"Transcending genre" is in the eye of the beholder. It is also sometimes a lazy way of praising a novel that exceeds expectations. Still and all I'm tempted to to use it when discussing Margaret Maron's Fugitive Colors. It is an exceptional novel.
Lt. Sigrid Harald, Maron's NYPD homicide detective, becomes involved in an episode which leads not only to the death of a fellow officer but of her lover the renowned painter Oscar Nauman.
Shocking as these plot points are it is what Maron does with them that makes the novel so eloquent and memorable.
In most crime fiction, the world of high culture is generally treated superficially, usually as nothing more than a different and entertaining backdrop. Snobs are fun to observe and listen to. But not in this case as Sigrid Harald discovers when, after putting her police work on hold to mourn and gather herself, she is forced back to her calling as a detective.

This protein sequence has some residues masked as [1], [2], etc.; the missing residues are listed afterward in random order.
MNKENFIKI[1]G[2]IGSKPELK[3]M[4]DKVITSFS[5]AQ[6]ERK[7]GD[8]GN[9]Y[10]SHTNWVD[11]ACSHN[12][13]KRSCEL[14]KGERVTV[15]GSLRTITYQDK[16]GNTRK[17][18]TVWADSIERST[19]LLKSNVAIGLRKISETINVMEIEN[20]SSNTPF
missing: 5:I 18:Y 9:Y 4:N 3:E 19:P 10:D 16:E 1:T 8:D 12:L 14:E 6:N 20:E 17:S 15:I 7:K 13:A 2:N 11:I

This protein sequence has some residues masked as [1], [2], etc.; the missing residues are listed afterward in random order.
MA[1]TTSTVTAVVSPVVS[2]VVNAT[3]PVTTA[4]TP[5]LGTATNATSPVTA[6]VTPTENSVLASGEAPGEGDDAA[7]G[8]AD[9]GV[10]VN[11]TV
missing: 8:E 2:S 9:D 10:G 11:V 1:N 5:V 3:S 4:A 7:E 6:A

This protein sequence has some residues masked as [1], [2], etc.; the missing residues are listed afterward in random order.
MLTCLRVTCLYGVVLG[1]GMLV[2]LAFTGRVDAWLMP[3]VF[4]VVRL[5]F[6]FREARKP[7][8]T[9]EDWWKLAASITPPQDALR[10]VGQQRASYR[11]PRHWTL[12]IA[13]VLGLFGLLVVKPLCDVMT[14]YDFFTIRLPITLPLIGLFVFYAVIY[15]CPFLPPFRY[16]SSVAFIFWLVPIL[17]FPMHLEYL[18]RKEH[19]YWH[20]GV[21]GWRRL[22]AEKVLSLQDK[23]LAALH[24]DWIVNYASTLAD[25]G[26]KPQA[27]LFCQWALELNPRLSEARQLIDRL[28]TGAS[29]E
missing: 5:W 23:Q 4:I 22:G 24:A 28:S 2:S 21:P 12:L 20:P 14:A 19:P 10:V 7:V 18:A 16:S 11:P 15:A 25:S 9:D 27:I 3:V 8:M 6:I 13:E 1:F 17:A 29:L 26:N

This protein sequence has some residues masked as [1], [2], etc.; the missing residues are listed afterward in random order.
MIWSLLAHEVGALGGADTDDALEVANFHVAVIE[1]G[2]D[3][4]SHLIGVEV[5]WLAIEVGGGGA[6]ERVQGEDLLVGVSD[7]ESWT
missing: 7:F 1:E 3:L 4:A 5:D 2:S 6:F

In investigating the death of Nauman Maron takes us deep into the world of the art scene. In the course of trying to discover the truth behind his murder, Sigrid Harald is also busy with planning a retrospective of his work. Oscar left her her paintings which are worth millions. But the world of art isn't for sissies. An art dealer central to the story is found murdered.
All this would make for a fine whodunit but Maron isn't satisfied with that. There is a real sense of mordancy throughout the book.Whether it is her detective's loss of a lover or the embittered and sometimes brutal egos of everybody involved in the art world, Maron binds all her themes into the disappointments and betrayls that lurk beneath the surface of her story.
For all the style and refinement of the milieu this is a blunt force page turner.